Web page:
Even seemingly modest institutional reforms can create transparency and accountability, lay groundwork, and possibly spawn more effective future reforms than are possible now. Procedures biased against the endless continuation of regulations, such as reasonably well-designed sunsetting, beat the status quo, and they compromise nothing.

I want to quantify the non-quantified, and sunsetting and review aids that. If sunsetting fails as a control mechanism, then I want to know how many regulations come up for review that don’t get reviewed and to report that number as a formal statistic, for example.

Another method Congress could copy from the UK is a “one in, one out” procedure. (and more recently, a more ambitious “one in, two out” procedure.)

Like the reduction commission, this idea holds bipartisan appeal; proposals exist from the left and right. In the United States, Sen. Mark Warner (D-Virginia) suggested a one-in, one-out reform in the Washington Post, recommending the offsetting of every new rule via the elimination of one somewhere else within an agency itself or elsewhere.

“One in, one out” effectively amounts to a regulatory budget at a status quo level; a pause in the size of the regulatory enterprise. If OMB’s annual Report to Congress helps inform the process by recommending rules to repeal, the document would become substantially more useful.

Regulations are often called a hidden tax, and their reach and cost go well beyond what OMB reports. The larger story can and should be told.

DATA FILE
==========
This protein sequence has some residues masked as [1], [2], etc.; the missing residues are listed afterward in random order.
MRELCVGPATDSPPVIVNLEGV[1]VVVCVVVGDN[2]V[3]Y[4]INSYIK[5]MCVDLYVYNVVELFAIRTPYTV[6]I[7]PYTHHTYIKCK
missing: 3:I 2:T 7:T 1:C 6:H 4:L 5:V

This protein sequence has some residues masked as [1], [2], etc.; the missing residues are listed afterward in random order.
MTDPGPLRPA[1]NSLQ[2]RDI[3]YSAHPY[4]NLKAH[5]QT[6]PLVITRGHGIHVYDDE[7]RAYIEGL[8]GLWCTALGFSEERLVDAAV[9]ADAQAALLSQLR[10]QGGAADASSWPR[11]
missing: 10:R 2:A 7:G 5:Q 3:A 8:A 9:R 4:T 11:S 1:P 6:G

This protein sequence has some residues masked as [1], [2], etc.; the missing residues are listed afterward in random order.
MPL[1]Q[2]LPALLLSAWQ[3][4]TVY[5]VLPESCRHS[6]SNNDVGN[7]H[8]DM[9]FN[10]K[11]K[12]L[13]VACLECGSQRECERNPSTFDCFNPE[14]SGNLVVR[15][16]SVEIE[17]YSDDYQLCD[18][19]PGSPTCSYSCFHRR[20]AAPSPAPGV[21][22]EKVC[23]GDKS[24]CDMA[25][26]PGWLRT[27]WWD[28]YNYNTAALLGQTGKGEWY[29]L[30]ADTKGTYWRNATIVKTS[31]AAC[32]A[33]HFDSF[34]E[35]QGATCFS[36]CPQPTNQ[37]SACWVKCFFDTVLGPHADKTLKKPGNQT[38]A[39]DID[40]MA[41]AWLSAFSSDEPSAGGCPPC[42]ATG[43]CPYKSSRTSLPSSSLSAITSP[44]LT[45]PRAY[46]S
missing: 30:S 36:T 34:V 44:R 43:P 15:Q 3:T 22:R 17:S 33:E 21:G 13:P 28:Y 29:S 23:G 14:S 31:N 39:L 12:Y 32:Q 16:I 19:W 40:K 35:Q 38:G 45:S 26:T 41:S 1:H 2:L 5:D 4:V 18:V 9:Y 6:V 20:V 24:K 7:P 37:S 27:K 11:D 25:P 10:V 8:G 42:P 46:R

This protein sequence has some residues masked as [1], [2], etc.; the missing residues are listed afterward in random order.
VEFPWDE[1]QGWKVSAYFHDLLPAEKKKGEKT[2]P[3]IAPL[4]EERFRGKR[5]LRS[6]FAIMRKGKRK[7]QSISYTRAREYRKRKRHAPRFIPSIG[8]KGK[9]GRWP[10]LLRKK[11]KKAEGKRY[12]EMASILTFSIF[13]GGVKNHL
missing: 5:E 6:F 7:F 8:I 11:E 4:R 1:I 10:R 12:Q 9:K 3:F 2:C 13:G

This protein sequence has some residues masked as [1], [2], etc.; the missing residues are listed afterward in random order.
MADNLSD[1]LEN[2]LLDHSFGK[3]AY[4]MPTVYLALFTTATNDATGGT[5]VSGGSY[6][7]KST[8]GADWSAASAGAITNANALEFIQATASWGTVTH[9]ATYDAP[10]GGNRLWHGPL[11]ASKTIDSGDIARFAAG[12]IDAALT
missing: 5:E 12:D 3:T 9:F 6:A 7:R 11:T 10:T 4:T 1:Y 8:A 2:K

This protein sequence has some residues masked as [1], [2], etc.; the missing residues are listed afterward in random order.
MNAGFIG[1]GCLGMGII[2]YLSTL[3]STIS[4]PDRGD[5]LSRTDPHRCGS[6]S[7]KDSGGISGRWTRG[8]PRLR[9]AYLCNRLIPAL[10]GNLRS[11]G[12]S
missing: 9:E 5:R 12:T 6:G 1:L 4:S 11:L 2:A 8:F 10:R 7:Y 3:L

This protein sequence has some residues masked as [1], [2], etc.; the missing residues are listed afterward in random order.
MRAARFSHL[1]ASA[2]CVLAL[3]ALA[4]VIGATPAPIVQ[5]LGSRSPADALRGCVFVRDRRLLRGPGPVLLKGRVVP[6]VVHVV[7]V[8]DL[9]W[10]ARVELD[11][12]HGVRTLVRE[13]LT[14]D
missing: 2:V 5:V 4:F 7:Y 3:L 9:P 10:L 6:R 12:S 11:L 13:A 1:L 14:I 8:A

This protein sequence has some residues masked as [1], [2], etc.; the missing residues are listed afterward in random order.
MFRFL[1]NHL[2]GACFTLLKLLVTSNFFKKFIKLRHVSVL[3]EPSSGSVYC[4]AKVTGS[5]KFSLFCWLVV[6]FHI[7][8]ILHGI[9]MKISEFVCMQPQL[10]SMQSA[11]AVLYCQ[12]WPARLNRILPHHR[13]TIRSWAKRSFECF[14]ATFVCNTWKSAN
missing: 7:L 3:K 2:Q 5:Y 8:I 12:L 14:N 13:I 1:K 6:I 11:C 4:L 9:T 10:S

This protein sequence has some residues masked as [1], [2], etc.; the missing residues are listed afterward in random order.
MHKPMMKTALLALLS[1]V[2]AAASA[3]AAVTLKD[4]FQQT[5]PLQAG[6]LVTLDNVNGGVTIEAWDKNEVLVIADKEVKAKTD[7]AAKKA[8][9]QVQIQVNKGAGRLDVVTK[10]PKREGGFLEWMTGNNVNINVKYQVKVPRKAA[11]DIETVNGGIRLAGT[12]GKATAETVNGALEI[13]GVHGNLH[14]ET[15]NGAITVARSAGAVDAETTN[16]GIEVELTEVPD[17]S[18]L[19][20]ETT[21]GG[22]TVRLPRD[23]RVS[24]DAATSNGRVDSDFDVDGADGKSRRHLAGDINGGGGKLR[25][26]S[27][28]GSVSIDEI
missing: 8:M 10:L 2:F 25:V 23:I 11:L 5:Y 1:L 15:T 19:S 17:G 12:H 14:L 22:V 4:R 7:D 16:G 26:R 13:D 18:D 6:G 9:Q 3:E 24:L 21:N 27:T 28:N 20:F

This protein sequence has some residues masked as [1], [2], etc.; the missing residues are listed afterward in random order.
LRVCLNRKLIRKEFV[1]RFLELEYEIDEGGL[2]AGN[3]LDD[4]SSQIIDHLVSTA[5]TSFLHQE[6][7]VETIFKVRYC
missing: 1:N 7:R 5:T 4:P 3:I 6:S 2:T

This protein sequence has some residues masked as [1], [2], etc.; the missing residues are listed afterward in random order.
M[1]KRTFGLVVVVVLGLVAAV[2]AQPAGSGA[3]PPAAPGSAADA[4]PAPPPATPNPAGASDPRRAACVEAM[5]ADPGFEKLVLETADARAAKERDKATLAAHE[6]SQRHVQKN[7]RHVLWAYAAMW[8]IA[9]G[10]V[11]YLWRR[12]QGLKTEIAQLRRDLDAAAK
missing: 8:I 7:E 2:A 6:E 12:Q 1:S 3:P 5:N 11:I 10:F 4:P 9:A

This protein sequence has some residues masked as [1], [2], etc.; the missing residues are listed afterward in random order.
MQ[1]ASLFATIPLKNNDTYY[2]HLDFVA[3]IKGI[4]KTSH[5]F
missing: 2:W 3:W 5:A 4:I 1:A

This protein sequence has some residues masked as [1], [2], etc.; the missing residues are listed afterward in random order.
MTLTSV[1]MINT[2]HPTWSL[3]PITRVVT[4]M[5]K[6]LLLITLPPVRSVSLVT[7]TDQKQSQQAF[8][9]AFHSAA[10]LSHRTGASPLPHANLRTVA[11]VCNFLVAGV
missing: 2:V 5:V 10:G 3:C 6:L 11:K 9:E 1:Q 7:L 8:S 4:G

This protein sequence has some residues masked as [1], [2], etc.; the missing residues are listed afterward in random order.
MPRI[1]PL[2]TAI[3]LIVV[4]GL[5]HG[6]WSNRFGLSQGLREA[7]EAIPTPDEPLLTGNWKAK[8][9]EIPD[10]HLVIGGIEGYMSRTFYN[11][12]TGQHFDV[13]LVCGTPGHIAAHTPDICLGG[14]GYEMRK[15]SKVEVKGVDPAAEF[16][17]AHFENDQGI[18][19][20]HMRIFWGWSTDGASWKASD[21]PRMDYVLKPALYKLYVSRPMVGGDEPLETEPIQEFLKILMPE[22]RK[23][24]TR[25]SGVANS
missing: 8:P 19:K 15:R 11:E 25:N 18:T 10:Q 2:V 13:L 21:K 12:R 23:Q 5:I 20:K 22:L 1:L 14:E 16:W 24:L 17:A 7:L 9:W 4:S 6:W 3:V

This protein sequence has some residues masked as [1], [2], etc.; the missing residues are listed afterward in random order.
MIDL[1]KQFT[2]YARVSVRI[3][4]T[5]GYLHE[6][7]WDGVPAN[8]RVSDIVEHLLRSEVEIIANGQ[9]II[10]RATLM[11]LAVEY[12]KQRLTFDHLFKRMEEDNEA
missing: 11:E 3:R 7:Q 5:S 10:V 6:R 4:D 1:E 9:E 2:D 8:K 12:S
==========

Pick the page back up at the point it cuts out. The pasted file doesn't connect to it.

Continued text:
By stressing costs rather than benefits, preparing summary Regulatory Transparency Reports paralleling the annual presentation of the fiscal budget, by creating multiple classes of major rules, and by implementing numerous other reforms that maximize disclosure, steps toward rationality and economic prosperity besides may be advanced.

Cost disclosure and congressional accountability are needed to certify that the regulatory enterprise does more good than harm. OMB and the executive branch can make inroads with respect to disclosure, but only so much. Congress must play the ultimate oversight role and address the culture of “regulation without representation.”

Also in The “Reining in the Executive Branch Bureaucracy” Series:
Part 1: Measure Regulatory Costs
Part 2: Regulatory Benefits? Maybe Not
Part 3: Make Regulations Transparent Like the Budget
Part 4: Put a Spotlight on Economically Significant Rules
Part 5: Categorize Regulations by Impact
Part 6: Deal With The Deadweight Cost Of Regulation
Part 7: Recognize and Reduce Indirect Costs of Regulation
Part 8: Create a Culture of Repealing Regulations
Part 9: Congress Must Affirm Final Agency Rules before They Are Law
Part 10: Congress Should Create an Annual Regulatory Reduction Commission